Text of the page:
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Judging a Grease by its Color: Is ‘what we see’ an appropriate grease-evaluation method?

Although an important feature of every grease, color does not typically impart any performance properties. Color can, however, indicate the presence of certain grease additives, and the grey to black range can especially be indicative of additives used in certain industries. Additionally, some customers request certain colors of grease be used simply to tell them apart from one another within a large piece of equipment. That being said, color is still used as an indicator of a product’s quality by many end users.

When a grease appears to be ‘off-color’ to the eye, it is thought to be contaminated or possibly lacking a key component in the formulation. It may even be deemed unfit for use. What experts have found about the color of grease, however, proves this method to be flawed. In fact, when most color concerns arise, they are often due more to the quality of the evaluation method rather than a quality-related product issue. Surprisingly, eyeballing two samples to compare their color remains the most common way a customer evaluates a grease’s quality. Without question, this old school, industry-wide approach leaves much room for errors and inconsistency.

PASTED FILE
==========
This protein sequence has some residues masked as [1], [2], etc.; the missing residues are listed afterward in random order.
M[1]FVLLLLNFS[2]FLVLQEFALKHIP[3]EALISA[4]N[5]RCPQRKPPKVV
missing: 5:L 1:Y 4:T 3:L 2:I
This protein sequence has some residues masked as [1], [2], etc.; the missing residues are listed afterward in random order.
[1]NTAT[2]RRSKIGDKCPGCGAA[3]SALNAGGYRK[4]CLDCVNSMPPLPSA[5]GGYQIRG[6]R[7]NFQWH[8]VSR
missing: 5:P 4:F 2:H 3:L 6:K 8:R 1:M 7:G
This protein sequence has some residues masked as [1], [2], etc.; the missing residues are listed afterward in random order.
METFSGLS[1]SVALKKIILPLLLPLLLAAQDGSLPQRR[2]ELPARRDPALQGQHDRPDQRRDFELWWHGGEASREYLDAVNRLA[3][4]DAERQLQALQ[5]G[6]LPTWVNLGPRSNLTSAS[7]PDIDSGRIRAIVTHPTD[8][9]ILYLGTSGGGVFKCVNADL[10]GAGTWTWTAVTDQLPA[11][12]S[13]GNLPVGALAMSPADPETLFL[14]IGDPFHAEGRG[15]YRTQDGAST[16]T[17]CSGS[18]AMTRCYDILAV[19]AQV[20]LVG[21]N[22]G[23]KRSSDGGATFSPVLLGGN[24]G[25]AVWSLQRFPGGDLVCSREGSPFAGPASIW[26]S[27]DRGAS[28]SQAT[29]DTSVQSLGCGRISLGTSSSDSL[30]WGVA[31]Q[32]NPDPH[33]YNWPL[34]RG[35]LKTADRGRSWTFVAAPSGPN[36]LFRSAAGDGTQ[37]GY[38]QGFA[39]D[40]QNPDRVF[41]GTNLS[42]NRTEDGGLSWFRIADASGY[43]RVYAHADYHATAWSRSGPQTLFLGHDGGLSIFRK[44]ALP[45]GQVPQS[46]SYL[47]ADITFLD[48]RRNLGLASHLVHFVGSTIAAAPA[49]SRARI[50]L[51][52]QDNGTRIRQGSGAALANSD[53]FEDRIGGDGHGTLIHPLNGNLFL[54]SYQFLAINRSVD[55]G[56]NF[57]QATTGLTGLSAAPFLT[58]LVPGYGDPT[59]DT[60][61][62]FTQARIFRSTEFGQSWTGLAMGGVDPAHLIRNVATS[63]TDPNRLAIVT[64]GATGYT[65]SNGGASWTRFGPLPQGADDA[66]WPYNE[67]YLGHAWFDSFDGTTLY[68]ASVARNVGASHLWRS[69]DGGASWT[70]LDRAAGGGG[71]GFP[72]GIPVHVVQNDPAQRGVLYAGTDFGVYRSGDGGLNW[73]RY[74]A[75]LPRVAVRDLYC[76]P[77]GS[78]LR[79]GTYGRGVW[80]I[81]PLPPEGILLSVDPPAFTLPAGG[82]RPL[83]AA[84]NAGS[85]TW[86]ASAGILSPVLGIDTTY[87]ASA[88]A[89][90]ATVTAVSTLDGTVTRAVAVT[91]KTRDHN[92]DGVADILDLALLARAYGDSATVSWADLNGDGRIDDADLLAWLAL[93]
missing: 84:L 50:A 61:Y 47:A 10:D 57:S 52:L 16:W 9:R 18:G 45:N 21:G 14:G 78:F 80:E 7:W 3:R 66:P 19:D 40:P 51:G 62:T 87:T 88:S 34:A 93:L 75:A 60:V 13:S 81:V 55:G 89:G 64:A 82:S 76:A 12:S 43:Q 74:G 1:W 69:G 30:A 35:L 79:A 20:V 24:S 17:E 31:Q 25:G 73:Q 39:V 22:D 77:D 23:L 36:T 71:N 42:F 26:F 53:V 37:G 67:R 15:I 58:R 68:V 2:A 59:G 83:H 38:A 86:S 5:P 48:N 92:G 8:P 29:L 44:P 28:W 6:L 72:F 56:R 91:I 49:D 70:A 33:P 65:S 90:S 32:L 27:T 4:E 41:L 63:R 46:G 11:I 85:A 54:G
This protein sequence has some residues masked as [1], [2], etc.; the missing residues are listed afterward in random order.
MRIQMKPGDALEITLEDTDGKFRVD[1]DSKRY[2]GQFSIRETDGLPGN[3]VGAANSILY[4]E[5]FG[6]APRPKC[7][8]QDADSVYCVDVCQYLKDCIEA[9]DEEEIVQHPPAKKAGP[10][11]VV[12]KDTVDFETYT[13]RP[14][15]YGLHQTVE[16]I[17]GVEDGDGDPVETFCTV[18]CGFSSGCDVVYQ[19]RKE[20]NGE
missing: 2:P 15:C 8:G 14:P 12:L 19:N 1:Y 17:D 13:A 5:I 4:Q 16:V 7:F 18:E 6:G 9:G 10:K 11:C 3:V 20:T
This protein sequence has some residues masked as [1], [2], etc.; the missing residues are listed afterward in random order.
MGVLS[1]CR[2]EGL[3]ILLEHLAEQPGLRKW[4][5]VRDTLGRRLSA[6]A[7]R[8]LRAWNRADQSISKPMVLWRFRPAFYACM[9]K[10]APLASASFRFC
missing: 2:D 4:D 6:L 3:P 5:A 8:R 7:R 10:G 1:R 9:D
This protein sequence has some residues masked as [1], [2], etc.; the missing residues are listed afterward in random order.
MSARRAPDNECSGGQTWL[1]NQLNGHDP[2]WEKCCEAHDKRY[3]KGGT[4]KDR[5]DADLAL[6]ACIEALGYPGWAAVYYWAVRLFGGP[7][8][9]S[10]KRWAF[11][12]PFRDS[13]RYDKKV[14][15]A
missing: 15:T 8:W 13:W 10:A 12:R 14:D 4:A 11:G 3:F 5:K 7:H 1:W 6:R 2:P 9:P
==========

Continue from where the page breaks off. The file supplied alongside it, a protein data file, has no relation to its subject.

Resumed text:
Beyond differences in grease physiology, the environment in which an object is viewed can greatly impact how color appears to the viewer. Most notably, the type and angle of light illuminating the object make a substantial difference. Although the human eye is a wonderful apparatus, it is not the most reliable tool for making important decisions based on color. What then IS the best method?

The Quality Control team at Chemtool Incorportated has been incorporating the use of the Hunter ColorFlex instrument to adjust in-process production batches to meet required color specifications, as well as to address questions about color that arise. The ColorFlex tool uses a small sample (about 25-30 grams of grease) and provides a detailed report of data in about three minutes.

The device is based on the Hunter Color theory, which laid the groundwork or the Hunter L, a, b color space. The basic methodology objectively assigns numerical values to three elements of a color. Using this method, every color can be converted to numerical values.

The implementation of the ColorFlex test has dramatically decreased color-related questions (about 70% in the first year), eliminating customer color concerns and providing drastic cost-savings by eliminating resources and manpower previously used to remedy the questions by providing hard data.

With issues relating to grease color remaining prevalent in the industry, it appears the use of the Hunter ColorFlex tool should be a serious consideration over an ‘eyeball evaluation.’

Information provided by Andrew L. Heimer. Chemist and Research Manager at Chemtool Inc., a subsidiary of Lubrizol Corp.

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